Don’t let the pandemic stress your skin out
COVID-19 has brought about many changes, and some people are seeing them in their appearance. From constant virtual meetings to excessive handwashing and overall stress – there is no denying that the past year has affected some people’s skin.
If you find that your skin has formed new lines and wrinkles since last March, a dermatologist at Baylor College of Medicine offers tips on how to prevent and treat signs of aging even in the midst of a pandemic.
Several factors can lead to wrinkles, but stress often is a common source, explains Dr. Helen Malone, cosmetics director of dermatology at Baylor.
“Stress causes inflammation and hormones that can cause changes in the skin, allowing people to age prematurely,” Malone said. “Eating a balanced diet, exercising and getting enough sleep not only helps manage stress but can also lead to better skin.”
Adjust camera settings
Virtual meetings during lockdown might play a part in the way people see their appearance, Malone said. Because people are constantly staring at themselves on camera, there are higher chances of noticing imperfections. To correct this, she recommends adjusting the angle and lighting of the camera.
“People tend to have unflattering lighting that doesn’t offer an accurate depiction of how they actually look,” Malone said. “Make sure the camera is looking down on you instead of straight on or from the bottom, and that there is light coming in from the front and not from the back because that highlights the wrinkles. Also, check the settings – there is a filter that can soften some of the fine lines.”
When it comes to preventing signs of aging, Malone said the most important product to use every day is a broad-spectrum sunscreen with at least 30 SPF. She recommends using one that is physical blocking, which means it contains zinc or titanium or a combination of the two.
“Sunscreen is by far the most important thing that everyone should be doing for their skin to prevent not only wrinkles but also skin cancers and scars from those surgeries,” Malone said.
Try Vitamin A derivatives
Topical retinoids are some of the most effective and researched products for antiaging, Malone said. These vitamin A derivatives treat several skin conditions such as pores, acne, fine lines, discoloration and melasma. While retinoid creams are given by prescription through a dermatologist, weaker versions like retinol are available for purchase over the counter.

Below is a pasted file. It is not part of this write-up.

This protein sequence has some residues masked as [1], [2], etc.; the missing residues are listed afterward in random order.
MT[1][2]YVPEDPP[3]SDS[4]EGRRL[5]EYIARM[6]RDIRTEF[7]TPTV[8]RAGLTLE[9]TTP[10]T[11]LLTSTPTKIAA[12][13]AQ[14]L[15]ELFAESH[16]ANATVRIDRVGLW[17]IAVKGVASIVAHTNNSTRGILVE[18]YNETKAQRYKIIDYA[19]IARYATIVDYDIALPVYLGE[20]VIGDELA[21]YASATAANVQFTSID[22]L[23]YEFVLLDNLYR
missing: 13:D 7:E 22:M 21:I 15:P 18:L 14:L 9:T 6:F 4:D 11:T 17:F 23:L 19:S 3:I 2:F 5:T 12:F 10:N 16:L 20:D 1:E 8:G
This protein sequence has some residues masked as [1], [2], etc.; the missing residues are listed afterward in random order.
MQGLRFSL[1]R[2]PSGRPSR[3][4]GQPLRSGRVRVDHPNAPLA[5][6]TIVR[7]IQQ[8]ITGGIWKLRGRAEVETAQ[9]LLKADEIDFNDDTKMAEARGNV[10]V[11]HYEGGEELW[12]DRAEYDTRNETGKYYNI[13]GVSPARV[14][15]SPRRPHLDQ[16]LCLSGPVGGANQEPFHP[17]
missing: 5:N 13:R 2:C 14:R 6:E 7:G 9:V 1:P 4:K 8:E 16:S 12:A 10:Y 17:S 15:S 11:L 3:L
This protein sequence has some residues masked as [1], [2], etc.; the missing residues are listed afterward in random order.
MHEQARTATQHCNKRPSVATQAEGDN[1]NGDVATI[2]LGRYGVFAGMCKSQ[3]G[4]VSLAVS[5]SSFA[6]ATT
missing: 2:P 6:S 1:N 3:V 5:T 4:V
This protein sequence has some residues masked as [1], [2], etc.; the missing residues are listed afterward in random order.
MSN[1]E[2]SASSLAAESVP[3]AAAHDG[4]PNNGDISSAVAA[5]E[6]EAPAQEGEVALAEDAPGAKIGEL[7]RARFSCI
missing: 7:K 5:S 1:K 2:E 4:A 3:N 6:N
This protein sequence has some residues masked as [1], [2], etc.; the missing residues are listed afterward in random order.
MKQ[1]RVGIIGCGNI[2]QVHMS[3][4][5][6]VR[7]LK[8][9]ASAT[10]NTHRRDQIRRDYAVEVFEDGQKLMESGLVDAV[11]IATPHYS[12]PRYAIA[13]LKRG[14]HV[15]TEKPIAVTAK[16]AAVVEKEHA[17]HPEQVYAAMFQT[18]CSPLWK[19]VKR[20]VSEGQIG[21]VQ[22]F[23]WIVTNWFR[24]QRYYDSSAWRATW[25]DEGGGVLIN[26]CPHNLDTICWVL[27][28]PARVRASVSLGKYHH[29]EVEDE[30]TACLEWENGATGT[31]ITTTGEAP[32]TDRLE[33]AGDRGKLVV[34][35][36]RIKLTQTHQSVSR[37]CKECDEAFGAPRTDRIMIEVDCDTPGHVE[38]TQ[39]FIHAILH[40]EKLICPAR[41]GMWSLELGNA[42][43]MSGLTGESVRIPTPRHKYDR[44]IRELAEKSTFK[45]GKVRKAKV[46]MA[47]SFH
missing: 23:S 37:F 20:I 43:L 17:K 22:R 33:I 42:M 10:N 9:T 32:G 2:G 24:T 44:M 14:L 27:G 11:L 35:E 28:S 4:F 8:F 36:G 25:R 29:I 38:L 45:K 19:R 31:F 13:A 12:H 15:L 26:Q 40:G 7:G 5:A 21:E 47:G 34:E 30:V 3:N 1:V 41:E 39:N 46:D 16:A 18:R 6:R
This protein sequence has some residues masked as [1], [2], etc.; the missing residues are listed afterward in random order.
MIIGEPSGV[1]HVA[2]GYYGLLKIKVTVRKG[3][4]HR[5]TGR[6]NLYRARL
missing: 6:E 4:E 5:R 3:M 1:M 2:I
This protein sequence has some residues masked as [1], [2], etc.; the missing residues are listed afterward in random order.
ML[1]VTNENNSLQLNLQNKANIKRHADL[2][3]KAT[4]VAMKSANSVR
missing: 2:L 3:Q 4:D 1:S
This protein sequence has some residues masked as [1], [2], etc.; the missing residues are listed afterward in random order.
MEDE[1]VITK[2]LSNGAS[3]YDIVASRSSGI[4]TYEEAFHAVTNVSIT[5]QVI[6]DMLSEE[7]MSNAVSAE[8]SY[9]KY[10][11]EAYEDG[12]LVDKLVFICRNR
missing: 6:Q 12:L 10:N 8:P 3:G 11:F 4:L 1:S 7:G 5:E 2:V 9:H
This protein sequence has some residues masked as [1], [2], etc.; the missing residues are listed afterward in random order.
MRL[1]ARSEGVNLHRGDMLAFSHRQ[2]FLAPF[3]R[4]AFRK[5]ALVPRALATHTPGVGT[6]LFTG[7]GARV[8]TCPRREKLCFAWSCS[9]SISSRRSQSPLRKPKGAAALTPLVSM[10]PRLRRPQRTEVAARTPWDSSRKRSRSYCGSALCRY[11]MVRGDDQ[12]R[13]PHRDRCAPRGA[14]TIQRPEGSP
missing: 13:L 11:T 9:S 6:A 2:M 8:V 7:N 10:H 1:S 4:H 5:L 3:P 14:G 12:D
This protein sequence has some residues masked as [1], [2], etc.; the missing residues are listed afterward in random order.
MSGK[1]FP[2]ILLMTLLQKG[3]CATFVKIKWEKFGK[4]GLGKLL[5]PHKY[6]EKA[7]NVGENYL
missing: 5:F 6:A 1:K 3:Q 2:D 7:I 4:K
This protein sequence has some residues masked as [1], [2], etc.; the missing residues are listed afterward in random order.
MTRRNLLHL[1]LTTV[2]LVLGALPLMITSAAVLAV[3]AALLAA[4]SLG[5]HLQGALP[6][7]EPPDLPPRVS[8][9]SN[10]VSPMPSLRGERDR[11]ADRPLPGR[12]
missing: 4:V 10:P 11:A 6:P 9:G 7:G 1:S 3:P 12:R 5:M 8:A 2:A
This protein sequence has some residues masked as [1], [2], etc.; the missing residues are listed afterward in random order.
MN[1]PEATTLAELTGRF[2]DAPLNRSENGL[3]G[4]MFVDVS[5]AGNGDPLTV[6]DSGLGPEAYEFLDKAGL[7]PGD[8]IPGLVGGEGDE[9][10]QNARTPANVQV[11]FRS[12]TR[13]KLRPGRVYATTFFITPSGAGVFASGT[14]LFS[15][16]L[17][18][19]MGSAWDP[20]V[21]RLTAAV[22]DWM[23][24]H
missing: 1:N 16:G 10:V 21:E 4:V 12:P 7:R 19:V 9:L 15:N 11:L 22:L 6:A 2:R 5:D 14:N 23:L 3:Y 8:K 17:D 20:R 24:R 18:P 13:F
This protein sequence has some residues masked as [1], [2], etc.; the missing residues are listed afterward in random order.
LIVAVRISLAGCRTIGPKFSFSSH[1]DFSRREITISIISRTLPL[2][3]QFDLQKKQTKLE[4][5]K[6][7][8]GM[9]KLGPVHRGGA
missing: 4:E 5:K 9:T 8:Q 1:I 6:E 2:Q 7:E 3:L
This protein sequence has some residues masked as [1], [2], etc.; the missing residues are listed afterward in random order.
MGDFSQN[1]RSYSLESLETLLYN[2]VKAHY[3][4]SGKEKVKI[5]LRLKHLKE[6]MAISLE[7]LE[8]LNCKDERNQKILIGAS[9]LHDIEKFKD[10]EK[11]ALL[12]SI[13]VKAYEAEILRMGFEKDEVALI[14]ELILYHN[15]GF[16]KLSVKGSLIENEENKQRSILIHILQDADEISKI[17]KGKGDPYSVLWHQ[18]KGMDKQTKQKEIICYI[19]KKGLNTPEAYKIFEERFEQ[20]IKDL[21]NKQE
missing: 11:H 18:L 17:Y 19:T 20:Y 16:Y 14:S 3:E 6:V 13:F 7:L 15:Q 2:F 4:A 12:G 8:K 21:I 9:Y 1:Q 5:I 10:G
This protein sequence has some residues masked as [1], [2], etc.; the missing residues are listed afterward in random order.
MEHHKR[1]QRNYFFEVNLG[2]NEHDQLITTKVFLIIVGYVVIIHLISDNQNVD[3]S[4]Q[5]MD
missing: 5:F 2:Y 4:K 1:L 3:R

Malone advises to start retinoid products slowly since they tend to cause irritation at first. If you have sensitive skin, try using a retinol instead.
“I advise starting with a pea size amount for the entire face at night once a week with a moisturizer on top, and then slowly work up to using it more often," she said. “It’s important to remember that topical products like retinoids are not safe to use on women who are pregnant or breastfeeding.”
While it is important to moisturize your face to prevent wrinkles, your hands are another part of your body that
can suffer from signs of aging. Frequently sanitizing and washing your hands is an essential way to curb the spread of the COVID-19, but it also can cause them to become severely dry.
Malone explains that excessive dryness can cause inflammation, which can lead to premature aging due to stress on the skin.
“To help prevent dryness, immediately put a moisturizer on after you wash your hands so you can lock in moisture,” she said. “Keep in mind that there are different kinds of moisturizers and that they work differently – ointments work better than creams and creams work better than lotions.”
If ointments feel too greasy for daytime use, she recommends using them at night and putting on a cream or lotion during the day. To make moisturizers more effective, try leaving a warm wet washcloth on the area for about 20 minutes to help the product soak in. Remember to use products that are free of fragrances and other allergens to prevent further irritation.
“If it gets to the point where moisturizing at home is not helping then it’s time to visit the dermatologist,” Malone said. “They can provide topical steroids that can help get things cleared up.”
Consider cosmetic treatments
Treatments can go further than topical products when it comes to antiaging. Laser treatments and fillers help diminish fine lines, wrinkles and sagging skin. In addition, Botox injections can help both prevent and treat signs of aging.
While there is not an exact age it is suggested that people begin Botox, Malone advises not to consider it until your face begins to form static lines, which are lines that remain on the face even without making facial expressions. She recommends consulting with a board-certified dermatologist to discuss options on which treatment works best for your skin.
“When you get to the stage where you are starting to have fine lines then you can consider preventative Botox to prevent them from becoming deep wrinkles in the future,” Malone said. “We don’t want wrinkles but we do want facial expressions – there is a healthy balance between allowing for nonverbal communication and looking old.”